The Chinese government on Tuesday issued a list of world leaders attending its parade on September 3 to mark 70 years since Japan's defeat in the Second World War. At the time, the nationalist government under Chiang Kai-shek led the Chinese against Tokyo's forces. The conflict is officially known as the "Chinese People's War of Resistance against Japanese Agression and the World Anti-Fascist War."
But prominent world leaders from several western countries canceled their attendance, as did North Korean leader Kim Jong Un, who would be represented by a politburo member from Pyongyang.
Neither Japanese Prime Minister Shinzo Abe nor any other person from his government was planning to attend the ceremony, partly because of concerns of China's military expansion in the region.
Former Prime Minister Tomiichi Murayama, who issued an apology for the invasion in 1995, would be present in a personal capacity. However, Beijing still accuses Tokyo of not showing enough remorse for invading China during World War II.
"It is up to foreign countries to decide who to send," Deputy Foreign Minister Zhang Ming told journalists. "The commemorations do not target any specific country, not today's Japan nor the Japanese people in general," he added, saying that "anyone who comes is our guest."
Who's attending the parade?
Twenty-four heads of state were scheduled to be in Beijing for the occasion, including South Korea's Park Geun-hye, South Africa's Jacob Zuma and UN Secretary-General Ban Ki-moon.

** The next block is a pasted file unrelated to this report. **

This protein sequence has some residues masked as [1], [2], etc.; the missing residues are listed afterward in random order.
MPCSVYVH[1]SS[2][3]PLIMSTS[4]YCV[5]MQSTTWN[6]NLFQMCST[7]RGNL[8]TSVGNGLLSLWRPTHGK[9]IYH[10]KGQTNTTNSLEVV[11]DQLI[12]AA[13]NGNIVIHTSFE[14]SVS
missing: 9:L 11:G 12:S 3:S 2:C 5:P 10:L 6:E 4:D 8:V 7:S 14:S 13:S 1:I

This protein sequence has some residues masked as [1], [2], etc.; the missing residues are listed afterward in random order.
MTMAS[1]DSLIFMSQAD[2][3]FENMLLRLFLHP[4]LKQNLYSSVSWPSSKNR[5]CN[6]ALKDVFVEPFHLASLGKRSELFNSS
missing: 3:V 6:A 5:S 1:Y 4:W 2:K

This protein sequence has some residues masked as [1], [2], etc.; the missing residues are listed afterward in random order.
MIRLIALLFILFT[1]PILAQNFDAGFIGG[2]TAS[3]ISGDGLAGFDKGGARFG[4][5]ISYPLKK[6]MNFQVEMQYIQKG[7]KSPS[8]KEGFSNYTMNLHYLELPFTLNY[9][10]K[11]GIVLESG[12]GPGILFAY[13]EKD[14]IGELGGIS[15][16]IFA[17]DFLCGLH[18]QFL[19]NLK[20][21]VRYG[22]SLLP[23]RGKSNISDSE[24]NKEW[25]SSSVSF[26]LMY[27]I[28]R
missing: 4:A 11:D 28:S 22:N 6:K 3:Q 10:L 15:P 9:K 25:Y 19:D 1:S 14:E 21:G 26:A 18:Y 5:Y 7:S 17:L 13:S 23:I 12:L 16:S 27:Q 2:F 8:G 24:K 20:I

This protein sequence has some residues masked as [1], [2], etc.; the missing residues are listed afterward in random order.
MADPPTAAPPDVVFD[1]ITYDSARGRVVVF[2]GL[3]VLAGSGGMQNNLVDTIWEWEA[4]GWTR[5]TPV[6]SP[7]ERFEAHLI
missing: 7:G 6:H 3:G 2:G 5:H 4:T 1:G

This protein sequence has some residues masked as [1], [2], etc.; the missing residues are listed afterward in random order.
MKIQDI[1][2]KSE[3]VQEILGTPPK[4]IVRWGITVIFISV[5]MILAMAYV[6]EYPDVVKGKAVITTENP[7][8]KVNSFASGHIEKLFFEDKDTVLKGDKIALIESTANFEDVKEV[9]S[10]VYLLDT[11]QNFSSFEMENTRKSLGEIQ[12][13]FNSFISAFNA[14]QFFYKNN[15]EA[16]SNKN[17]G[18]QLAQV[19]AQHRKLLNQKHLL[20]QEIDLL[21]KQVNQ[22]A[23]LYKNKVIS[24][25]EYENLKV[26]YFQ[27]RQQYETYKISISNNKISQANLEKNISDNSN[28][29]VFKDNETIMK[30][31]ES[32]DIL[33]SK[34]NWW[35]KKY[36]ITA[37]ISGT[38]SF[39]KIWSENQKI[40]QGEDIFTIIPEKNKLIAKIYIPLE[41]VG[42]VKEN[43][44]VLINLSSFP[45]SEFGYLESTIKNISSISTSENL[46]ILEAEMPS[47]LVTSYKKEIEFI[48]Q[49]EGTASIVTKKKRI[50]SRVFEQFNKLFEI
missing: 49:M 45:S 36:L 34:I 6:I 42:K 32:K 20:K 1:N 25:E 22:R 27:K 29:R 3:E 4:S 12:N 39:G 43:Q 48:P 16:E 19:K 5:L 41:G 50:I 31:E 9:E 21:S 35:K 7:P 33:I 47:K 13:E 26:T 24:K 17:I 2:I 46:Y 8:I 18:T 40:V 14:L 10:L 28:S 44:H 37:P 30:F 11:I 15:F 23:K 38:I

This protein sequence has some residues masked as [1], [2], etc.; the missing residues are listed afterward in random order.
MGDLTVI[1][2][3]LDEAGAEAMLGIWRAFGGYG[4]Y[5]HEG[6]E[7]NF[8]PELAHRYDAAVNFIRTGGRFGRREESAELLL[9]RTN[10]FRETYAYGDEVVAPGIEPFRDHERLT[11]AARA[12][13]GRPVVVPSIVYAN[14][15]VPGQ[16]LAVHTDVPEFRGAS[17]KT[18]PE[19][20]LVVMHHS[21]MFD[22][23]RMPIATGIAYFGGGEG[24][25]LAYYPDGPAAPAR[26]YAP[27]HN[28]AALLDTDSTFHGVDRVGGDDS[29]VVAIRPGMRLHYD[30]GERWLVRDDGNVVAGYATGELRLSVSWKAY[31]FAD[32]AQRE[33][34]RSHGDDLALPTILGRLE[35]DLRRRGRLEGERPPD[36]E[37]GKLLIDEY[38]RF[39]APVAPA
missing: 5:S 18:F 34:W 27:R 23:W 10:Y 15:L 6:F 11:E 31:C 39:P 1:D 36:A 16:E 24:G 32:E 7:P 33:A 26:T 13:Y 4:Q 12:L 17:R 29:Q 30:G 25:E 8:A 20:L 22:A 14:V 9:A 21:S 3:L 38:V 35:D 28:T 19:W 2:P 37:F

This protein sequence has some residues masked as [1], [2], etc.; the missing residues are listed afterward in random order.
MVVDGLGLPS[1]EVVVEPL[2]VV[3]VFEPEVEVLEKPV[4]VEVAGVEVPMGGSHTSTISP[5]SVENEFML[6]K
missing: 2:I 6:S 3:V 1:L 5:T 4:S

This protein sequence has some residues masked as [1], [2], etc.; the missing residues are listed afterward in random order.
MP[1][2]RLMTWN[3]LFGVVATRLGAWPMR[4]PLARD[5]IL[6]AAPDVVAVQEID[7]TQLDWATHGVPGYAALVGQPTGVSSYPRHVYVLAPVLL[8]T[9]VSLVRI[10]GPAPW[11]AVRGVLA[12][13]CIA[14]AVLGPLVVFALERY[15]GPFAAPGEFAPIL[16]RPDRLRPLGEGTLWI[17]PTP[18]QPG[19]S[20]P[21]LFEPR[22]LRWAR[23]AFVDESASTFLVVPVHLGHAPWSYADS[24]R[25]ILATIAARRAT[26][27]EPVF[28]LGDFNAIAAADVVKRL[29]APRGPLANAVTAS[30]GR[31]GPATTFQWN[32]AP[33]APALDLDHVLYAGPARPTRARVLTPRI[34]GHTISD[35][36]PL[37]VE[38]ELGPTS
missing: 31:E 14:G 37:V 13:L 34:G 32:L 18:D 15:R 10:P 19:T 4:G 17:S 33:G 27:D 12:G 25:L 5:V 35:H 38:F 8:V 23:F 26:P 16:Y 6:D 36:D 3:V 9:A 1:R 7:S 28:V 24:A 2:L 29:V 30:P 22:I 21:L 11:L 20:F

Beijing's close ally, Russian President Vladimir Putin, was also planning to attend the parade and watch 12,000 Chinese soldiers march down Tiananmen Square accompanied by massive weapons displays. His soldiers would march with their Chinese counterparts, along with their contemporaries from Cuba, Serbia and Mexico. Former British Prime Minister Tony Blair was also expected to be present in a personal capacity.
France and Italy were to send their foreign ministers, but the US, Germany and Canada would make do with their ambassadors in Beijing. The Czech Republic's President Milos Zeman was the only EU head of state expected at the Beijing parade.
Beijing was also reportedly planning to grant amnesties to domestic prisoners on the day of the ceremony - the eighth time since the Communists took power in 1949. According to Xinhua news agency, four categories of prisoners who do not pose a threat to society would be given a special amnesty.
These would include prisoners who fought against the Japanese or in wars after 1949 "to protect the country's sovereignty, security and territorial integrity," Xinhua quoted parliament head Li Shishi as saying.
mg/msh (AFP, Reuters)